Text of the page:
He took a pebble from the installation as a souvenir. He said he imagines the monument when touching it, referring to the stone as his “little gratitude rock.”
The memorial induces strong emotions for the Fairburn resident.
“They’ve given their lives, so that others can gain,” he said. “If other people could just sit here and try to take a moment to understand that, I think it could change people.”
Recently, Moreno started an online petition to prevent the memorial’s removal.
Conceptual plans for the City Green call for the monument’s relocation. The Roswell Downtown Development Authority, the city’s recommending body for the project, suggests the installation be disassembled and moved closer towards the Archibald Smith Plantation.
Dedicated in the 1990s, the monument has been a permanent installation at Roswell City Hall for almost 20 years.
Several locals are against the memorial’s relocation.
Janet Russell was a flight attendant for military charters during the Vietnam War.
A Roswell resident for more than 40 years, she said the monument represents an “unhealed wound” from half a century ago.
“This monument represents 58,272 men and women of my generation who have sacrificed in a war,” she said. “I don’t think their lives or their deaths can be trivialized by moving it for the sake of redevelopment.”
Charles Robinson was in naval air transport at the tail end of World War II.
“This monument means a lot to me,” the Roswell resident of 15 years said. “I’d hate to see it go … it belongs to the city and the vets and the people right here.”
The 14-foot-tall Vietnam War memorial has been the centerpiece of the annual Roswell Remembers event.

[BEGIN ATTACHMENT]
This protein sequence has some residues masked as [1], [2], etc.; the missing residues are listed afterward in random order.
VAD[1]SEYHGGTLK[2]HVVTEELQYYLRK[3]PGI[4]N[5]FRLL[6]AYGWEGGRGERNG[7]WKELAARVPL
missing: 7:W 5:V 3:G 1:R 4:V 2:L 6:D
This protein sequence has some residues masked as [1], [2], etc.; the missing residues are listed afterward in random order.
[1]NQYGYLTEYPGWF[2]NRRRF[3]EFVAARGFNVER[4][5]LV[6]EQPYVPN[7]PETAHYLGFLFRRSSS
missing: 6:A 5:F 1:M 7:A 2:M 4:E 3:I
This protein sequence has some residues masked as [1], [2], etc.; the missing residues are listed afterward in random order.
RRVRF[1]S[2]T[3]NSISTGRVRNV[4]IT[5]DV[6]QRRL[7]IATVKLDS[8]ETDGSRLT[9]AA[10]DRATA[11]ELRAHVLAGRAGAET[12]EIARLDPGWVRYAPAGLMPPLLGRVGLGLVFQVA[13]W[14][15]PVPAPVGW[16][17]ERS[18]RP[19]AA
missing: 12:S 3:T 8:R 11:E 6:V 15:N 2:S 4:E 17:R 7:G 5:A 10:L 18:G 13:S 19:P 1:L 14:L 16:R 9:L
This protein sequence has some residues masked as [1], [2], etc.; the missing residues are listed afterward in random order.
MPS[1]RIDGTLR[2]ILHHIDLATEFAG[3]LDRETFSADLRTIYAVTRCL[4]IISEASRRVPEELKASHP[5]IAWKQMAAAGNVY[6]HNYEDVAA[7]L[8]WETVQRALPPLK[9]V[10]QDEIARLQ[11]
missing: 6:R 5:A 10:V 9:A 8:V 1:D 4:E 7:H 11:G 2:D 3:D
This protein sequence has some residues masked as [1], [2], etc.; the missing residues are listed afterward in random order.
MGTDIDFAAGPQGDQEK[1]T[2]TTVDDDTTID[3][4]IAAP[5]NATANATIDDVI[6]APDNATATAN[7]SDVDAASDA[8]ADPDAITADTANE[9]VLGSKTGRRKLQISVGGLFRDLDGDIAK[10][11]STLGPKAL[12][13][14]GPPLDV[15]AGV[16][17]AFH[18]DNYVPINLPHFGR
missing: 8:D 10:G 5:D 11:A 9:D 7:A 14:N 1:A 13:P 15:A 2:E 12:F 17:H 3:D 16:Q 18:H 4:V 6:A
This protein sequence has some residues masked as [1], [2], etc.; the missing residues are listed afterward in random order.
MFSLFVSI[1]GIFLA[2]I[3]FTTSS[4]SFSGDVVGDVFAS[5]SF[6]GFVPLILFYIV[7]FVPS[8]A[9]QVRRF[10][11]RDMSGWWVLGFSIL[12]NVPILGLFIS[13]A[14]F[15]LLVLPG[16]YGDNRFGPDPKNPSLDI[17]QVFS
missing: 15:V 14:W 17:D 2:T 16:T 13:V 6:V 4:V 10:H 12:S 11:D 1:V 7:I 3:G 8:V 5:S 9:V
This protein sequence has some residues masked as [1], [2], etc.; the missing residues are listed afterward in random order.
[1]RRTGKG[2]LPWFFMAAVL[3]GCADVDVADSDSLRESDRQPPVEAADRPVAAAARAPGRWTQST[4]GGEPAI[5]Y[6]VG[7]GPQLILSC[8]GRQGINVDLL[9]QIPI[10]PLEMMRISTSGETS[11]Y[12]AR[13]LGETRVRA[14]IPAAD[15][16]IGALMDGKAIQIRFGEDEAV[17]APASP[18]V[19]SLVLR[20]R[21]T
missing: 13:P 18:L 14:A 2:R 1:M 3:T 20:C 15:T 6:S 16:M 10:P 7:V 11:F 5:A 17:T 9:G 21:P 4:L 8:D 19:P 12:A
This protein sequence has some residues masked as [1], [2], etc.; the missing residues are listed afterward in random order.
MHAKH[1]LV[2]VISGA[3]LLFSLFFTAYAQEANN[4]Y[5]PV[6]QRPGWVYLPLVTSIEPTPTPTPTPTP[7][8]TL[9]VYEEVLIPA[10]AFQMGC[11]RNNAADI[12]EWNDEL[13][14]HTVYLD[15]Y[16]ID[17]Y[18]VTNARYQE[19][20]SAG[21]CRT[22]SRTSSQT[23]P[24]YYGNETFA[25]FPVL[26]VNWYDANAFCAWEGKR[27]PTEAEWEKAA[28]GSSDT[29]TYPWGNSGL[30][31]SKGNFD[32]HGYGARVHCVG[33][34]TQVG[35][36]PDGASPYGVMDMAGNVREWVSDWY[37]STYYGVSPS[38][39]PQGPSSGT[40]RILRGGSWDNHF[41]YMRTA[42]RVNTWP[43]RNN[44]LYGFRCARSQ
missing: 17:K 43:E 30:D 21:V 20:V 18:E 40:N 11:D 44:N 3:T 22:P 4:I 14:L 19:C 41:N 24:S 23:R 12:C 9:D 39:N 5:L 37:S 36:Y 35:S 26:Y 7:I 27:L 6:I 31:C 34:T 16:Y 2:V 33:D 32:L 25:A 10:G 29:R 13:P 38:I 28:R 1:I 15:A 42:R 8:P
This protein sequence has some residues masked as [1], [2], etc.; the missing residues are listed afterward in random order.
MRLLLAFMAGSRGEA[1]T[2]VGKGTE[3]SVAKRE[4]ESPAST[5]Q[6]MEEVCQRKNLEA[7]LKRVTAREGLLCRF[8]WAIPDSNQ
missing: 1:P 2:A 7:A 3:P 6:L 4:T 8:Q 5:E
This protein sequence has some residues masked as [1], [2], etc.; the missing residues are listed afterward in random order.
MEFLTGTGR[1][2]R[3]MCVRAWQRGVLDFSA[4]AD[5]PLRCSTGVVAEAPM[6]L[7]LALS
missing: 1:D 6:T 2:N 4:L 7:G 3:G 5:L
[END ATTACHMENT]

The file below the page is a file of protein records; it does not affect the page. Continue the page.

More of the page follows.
Under the current City Green blueprints, DDA Chair Monica Hagewood said there is not an itinerary of options for monument placement. “We only recommended one location for the relocation,” she said.
Hagewood said the DDA met with members of the original committee that established the Faces of War memorial several times during the conceptual design phase.
“The majority of the committee said that although they would like for the Faces of War Memorial to remain just as it is, if there was a City Green to be developed they would like for the memorial to be a focal point,” she said.
“We discussed several options and they were unanimous in preferring the one we have included in the recommended plan.”
Hagewood said the DDA endorses and supports a list of stipulations addressing the relocation and care of the monument.
“We believe the proposed location will give the memorial the prominence and care it deserves,” she said. “It is both intimate in its setting and a strong focal point to the Green.”
The Roswell City Council approved a measure to send the City Green concept plans to a designer last month. The 2015 budget allocates $578,000 for design expenses.
Councilwoman Betty Price said public comments she has heard about the relocation have been overwhelmingly negative.
“Those for whom military service is important, they pretty much consider that sacred ground,” she said. “They feel really strongly that it shouldn’t be moved.”
She also said she believes state law could prevent the memorial from being dismantled.
O.C.G.A. 50-3-1 prohibits the relocation or removal of any privately-owned military memorial by “any entity acting without authority.”
If relocation is approved, Price said moving the monument was likely to exceed $100,000.
“I have yet to find somebody who really thought moving it was a good idea,” she said.